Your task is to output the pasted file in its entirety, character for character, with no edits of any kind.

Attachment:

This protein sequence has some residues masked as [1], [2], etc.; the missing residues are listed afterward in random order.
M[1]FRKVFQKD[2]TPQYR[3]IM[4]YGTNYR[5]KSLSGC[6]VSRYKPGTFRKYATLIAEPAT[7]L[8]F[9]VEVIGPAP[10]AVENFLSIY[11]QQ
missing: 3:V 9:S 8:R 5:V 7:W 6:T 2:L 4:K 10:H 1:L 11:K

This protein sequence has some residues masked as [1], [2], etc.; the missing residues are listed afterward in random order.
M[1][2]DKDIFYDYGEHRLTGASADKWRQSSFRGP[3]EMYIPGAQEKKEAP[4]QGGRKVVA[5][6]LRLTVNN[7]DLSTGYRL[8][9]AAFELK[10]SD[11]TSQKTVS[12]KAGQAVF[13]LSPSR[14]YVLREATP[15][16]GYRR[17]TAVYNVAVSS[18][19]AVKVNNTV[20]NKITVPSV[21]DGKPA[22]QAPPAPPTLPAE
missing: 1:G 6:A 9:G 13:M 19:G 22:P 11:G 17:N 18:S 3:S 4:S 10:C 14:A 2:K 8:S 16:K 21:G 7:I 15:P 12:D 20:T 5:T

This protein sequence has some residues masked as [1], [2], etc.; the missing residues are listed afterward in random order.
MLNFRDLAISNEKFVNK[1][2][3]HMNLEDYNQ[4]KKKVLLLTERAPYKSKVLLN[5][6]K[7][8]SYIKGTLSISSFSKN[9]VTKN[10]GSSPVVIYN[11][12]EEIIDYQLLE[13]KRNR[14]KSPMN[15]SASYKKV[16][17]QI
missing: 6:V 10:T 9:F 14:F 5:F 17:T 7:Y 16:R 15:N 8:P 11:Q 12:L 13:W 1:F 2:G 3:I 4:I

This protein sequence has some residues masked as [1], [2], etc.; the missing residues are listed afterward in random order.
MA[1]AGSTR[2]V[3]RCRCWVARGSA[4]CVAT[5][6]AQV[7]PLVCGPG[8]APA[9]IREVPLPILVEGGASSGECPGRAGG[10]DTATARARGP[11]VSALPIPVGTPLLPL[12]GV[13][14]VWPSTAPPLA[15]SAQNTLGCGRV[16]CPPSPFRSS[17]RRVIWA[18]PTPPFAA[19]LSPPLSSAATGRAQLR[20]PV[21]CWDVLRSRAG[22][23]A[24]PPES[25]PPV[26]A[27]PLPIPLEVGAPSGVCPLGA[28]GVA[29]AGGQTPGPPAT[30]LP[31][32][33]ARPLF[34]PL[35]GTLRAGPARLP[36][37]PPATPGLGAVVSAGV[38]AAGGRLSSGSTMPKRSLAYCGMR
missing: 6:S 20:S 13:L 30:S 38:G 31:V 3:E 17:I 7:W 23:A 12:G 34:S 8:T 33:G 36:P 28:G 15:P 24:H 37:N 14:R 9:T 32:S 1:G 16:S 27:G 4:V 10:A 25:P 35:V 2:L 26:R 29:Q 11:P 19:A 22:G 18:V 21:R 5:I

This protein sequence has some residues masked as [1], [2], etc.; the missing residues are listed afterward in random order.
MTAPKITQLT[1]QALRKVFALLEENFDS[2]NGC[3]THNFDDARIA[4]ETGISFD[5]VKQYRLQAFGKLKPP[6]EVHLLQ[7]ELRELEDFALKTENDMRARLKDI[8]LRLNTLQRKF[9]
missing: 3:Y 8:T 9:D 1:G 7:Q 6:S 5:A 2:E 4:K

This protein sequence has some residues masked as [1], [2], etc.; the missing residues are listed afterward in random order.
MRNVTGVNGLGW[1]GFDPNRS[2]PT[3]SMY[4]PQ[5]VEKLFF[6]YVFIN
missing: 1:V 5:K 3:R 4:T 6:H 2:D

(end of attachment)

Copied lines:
This protein sequence has some residues masked as [1], [2], etc.; the missing residues are listed afterward in random order.
M[1]FRKVFQKD[2]TPQYR[3]IM[4]YGTNYR[5]KSLSGC[6]VSRYKPGTFRKYATLIAEPAT[7]L[8]F[9]VEVIGPAP[10]AVENFLSIY[11]QQ
missing: 3:V 9:S 8:R 5:V 7:W 6:T 2:L 4:K 10:H 1:L 11:K

This protein sequence has some residues masked as [1], [2], etc.; the missing residues are listed afterward in random order.
M[1][2]DKDIFYDYGEHRLTGASADKWRQSSFRGP[3]EMYIPGAQEKKEAP[4]QGGRKVVA[5][6]LRLTVNN[7]DLSTGYRL[8][9]AAFELK[10]SD[11]TSQKTVS[12]KAGQAVF[13]LSPSR[14]YVLREATP[15][16]GYRR[17]TAVYNVAVSS[18][19]AVKVNNTV[20]NKITVPSV[21]DGKPA[22]QAPPAPPTLPAE
missing: 1:G 6:A 9:G 13:M 19:G 22:P 11:G 17:N 18:S 3:S 4:S 10:C 14:A 2:K 8:S 16:K 21:G 7:I 15:P 12:D 20:T 5:T

This protein sequence has some residues masked as [1], [2], etc.; the missing residues are listed afterward in random order.
MLNFRDLAISNEKFVNK[1][2][3]HMNLEDYNQ[4]KKKVLLLTERAPYKSKVLLN[5][6]K[7][8]SYIKGTLSISSFSKN[9]VTKN[10]GSSPVVIYN[11][12]EEIIDYQLLE[13]KRNR[14]KSPMN[15]SASYKKV[16][17]QI
missing: 6:V 10:T 9:F 14:F 5:F 17:T 7:Y 16:R 15:N 8:P 11:Q 12:L 13:W 1:F 2:G 3:I 4:I

This protein sequence has some residues masked as [1], [2], etc.; the missing residues are listed afterward in random order.
MA[1]AGSTR[2]V[3]RCRCWVARGSA[4]CVAT[5][6]AQV[7]PLVCGPG[8]APA[9]IREVPLPILVEGGASSGECPGRAGG[10]DTATARARGP[11]VSALPIPVGTPLLPL[12]GV[13][14]VWPSTAPPLA[15]SAQNTLGCGRV[16]CPPSPFRSS[17]RRVIWA[18]PTPPFAA[19]LSPPLSSAATGRAQLR[20]PV[21]CWDVLRSRAG[22][23]A[24]PPES[25]PPV[26]A[27]PLPIPLEVGAPSGVCPLGA[28]GVA[29]AGGQTPGPPAT[30]LP[31][32][33]ARPLF[34]PL[35]GTLRAGPARLP[36][37]PPATPGLGAVVSAGV[38]AAGGRLSSGSTMPKRSLAYCGMR
missing: 6:S 20:S 13:L 30:S 38:G 31:V 3:E 17:I 7:W 23:A 12:G 34:S 8:T 33:G 36:P 28:G 15:P 24:H 37:N 14:R 9:T 32:S 1:G 16:S 27:G 4:V 10:A 25:P 35:V 2:L 26:R 29:Q 11:P 19:A 22:G 18:V 21:R 5:I

This protein sequence has some residues masked as [1], [2], etc.; the missing residues are listed afterward in random order.
MTAPKITQLT[1]QALRKVFALLEENFDS[2]NGC[3]THNFDDARIA[4]ETGISFD[5]VKQYRLQAFGKLKPP[6]EVHLLQ[7]ELRELEDFALKTENDMRARLKDI[8]LRLNTLQRKF[9]
missing: 3:Y 8:T 9:D 1:G 7:Q 6:S 5:A 2:E 4:K

This protein sequence has some residues masked as [1], [2], etc.; the missing residues are listed afterward in random order.
MRNVTGVNGLGW[1]GFDPNRS[2]PT[3]SMY[4]PQ[5]VEKLFF[6]YVFIN
missing: 1:V 5:K 3:R 4:T 6:H 2:D